There were so many things I was supposed to do today.  I was going to wash the sheets on all of the beds, sweep and mop the downstairs and vacuum the den.  I blew it all off and went to Target for 3 hours instead and its all JJ Abrams's fault.

Sometime around March, ( least I think it was around March.  I mean, I know that The Walking dead had just ended it's season, so I believe that it was March....) my husband, friends, and I were sitting around discussing doomsday scenarios.  We had just watched The Walking Dead season finale, I had read and been to see The Hunger Games, and I had recently been watching a lot of "Doomsday Preppers" -- so I seemed very knowledgeable in this discussion.  We were discussing all of the things that would or could happen if there was doomsday scenario -- loss of power, loss of jobs, the rise of the criminal element, and the loss of the general societal structure that we, as Americans, have become to believe is expected. 

Then my friend said "Yeah, but that wouldn't happen, the government or someone would step in before things got that bad."  Well, that got ME thinking -- what if they couldn't?  What if they wouldn't?

And a story began to form in my head about a family fighting to protect themselves and their neighbors and what might have happened to make such "protections" necessary.

That same week, I began writing.  I was writing a story about the end of the world as we know it.  Kind of a hybrid of the TNT series Falling Skies, The Hunger Games, The Walking Dead and my own ideas.  It took place years after the fall of civilization in the U.S.  There were no longer any utilities -- no power, no water, no internet.  Stores were empty having been looted at the beginning of the end.  Each family had to learn how to make do or do without -- growing their own food, gathering their own supplies, and securing their own safety.  It was told from the point of view of a young girl -- the oldest in her family -- who had been forced to grow up too soon and who survived along with her family, a few close friends, and neighbors in a distant suburb of a metropolitan area.  It was about how the government had been unable or unwilling to stop the events that led to the situation where everyone was now responsible for their own survival.  There were militia that tried to enforce a sort of faux government, numerous gangs of bandits, and a big part of survivng was knowing who to trust and who to fight.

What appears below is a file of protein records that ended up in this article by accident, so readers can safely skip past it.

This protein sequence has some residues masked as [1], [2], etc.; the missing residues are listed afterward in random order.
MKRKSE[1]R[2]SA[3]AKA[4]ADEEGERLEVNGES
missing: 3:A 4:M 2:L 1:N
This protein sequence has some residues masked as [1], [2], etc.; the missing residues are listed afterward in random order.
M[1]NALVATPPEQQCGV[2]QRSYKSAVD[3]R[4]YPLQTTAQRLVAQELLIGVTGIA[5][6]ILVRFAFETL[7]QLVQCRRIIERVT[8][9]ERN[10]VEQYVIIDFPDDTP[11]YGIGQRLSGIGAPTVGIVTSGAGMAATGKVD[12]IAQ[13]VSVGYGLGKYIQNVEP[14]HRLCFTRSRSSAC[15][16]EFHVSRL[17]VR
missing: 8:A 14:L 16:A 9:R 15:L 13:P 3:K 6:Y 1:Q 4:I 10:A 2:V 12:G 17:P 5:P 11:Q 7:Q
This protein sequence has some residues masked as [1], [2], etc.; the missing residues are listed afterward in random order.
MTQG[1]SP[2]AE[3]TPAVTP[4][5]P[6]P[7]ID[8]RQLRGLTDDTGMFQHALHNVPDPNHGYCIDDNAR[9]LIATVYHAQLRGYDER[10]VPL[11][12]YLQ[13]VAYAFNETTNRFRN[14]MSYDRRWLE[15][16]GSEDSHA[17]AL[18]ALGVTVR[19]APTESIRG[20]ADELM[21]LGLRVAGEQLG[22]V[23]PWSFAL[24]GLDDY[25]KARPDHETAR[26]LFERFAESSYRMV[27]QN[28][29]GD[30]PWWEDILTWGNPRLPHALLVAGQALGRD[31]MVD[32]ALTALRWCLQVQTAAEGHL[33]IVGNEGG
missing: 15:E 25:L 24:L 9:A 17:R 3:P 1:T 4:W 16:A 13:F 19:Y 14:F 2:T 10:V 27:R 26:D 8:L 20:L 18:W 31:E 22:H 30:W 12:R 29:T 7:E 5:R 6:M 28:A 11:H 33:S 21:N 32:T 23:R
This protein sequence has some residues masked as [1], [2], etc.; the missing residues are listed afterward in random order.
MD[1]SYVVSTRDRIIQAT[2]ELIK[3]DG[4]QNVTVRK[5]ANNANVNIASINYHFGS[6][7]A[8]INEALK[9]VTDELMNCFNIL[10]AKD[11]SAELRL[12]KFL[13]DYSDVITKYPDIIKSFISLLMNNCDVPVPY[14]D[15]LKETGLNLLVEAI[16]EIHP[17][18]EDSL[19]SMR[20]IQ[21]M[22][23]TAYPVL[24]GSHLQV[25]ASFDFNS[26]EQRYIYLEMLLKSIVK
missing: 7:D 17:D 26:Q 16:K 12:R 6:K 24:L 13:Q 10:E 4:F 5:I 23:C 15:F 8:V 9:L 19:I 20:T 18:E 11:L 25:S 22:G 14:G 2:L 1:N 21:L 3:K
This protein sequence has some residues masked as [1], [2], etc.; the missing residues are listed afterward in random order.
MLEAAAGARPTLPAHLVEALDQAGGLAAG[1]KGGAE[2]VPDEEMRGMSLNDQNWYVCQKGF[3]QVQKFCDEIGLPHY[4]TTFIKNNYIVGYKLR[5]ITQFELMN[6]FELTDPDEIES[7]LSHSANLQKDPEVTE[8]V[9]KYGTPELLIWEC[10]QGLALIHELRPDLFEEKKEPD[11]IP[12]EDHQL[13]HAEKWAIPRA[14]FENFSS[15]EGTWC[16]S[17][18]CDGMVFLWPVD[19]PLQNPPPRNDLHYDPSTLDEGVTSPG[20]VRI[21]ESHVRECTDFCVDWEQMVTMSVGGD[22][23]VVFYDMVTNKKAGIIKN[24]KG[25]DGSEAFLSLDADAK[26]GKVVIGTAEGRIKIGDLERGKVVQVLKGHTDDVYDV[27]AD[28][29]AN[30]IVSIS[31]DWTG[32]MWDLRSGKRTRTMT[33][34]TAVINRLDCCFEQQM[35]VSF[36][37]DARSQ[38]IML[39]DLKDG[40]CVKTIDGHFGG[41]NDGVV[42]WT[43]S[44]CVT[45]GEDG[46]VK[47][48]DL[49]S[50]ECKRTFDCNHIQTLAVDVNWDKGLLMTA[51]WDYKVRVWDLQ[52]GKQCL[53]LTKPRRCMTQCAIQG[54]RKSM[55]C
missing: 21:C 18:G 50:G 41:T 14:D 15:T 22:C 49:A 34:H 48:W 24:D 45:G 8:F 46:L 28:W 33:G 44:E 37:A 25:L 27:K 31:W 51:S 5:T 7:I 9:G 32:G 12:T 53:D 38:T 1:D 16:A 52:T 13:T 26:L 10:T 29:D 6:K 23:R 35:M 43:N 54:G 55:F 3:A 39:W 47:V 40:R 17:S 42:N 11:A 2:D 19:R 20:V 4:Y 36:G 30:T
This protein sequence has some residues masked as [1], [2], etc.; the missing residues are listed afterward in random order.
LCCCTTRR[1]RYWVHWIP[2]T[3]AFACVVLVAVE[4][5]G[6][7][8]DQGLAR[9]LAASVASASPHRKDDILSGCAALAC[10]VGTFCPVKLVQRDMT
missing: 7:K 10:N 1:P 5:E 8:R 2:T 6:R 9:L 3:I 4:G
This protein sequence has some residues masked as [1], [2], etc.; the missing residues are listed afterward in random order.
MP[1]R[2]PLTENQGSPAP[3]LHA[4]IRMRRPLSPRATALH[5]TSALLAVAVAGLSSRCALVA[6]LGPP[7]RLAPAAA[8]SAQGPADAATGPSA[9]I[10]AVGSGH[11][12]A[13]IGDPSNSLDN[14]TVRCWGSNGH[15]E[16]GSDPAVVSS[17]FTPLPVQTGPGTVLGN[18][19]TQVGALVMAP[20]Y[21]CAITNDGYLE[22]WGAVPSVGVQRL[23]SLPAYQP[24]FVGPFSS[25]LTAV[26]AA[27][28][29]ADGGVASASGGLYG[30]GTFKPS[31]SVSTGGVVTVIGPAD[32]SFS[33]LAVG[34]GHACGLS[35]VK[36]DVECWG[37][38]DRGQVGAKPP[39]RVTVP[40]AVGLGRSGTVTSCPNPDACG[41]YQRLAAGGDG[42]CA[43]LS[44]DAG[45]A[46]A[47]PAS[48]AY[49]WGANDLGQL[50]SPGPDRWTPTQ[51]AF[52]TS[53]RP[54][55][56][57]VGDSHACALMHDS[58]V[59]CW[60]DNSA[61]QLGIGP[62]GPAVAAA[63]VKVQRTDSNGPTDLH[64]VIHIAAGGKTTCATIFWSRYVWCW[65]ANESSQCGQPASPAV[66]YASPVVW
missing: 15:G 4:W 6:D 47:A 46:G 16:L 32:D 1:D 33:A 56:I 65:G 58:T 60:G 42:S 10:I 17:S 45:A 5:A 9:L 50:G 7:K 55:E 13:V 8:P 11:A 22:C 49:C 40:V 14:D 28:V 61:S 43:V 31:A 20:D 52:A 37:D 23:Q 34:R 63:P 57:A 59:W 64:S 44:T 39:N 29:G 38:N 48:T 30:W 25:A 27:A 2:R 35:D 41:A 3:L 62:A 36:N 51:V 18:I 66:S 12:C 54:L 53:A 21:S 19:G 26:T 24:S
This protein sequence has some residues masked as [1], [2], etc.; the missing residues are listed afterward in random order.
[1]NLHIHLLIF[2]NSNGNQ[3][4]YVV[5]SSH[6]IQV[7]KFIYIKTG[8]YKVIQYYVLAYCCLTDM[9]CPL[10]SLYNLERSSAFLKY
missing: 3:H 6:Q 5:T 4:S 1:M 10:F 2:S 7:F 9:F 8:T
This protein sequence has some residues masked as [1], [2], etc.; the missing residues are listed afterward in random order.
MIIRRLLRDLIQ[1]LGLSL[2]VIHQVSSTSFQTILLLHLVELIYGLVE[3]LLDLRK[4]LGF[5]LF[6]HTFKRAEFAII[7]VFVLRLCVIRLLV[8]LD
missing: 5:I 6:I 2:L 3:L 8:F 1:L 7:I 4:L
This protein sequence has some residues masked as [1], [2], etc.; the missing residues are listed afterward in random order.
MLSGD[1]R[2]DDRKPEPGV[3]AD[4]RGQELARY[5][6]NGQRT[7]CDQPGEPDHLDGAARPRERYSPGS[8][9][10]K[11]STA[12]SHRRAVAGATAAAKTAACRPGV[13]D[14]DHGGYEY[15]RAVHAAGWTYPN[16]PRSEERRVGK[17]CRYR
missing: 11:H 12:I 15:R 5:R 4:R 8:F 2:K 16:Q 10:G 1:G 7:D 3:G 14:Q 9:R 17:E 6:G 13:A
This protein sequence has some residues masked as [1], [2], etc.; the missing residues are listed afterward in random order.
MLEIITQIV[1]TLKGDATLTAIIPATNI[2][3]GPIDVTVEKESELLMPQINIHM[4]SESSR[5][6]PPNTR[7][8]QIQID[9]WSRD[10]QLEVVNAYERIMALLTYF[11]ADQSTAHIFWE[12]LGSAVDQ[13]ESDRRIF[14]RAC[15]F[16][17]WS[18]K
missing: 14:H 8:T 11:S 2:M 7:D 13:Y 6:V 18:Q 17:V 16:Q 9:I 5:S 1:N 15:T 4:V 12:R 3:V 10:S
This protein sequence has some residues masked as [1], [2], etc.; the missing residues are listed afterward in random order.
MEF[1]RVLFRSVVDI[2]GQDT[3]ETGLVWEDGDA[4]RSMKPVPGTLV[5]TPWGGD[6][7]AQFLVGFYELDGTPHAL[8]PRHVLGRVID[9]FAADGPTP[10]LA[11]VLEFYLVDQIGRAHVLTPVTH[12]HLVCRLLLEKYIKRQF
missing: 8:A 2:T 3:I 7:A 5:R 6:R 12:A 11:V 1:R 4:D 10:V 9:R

I would have late night sessions where I'd write for hours -- trying to get the dialogue write (my biggest weakness is writing believable dialogue).  I had to stop to referee fights, fold laundry, make dinner, act as chauffeur to my kids, clean up messes, enforce bedtime, and do all of those things that I normally write about here.  I was proud of myself for daring to tackle the task -- writing a novel is hard work and a daunting task that is much different from blogging.  It is also much harder than the 10-15 children's books that I have written (and haven't been able to get published).  It was always in the back of my mind that I hadn't been able to get those stories published so why was I wasting my time on another work of fiction?  But the story was there.  It was in my head and my characters seemed to do stuff whether I wanted them to or not.  I had the main writing on my computer, but I also had notes in my iPhone and on random scraps of paper (even napkins) for when an idea about something that my characters might say, do, or encounter, came to me. (Incidentally, if you can avoid it, don't move cross country while you are working on a novel.  Keeping up with all of the random scraps of paper long enough to transfer them into something electronic just adds to your stress.) 

This story I was writing was aimed toward the teen audience -- I was hoping to send it to publishers and capitalize on some of that Hunger Games success.  It had an underlying warning message that becoming too dependant on anything was dangerous, and that we should appreciate modern conveniences but also learn to survive without them. 

It was an AWESOME story.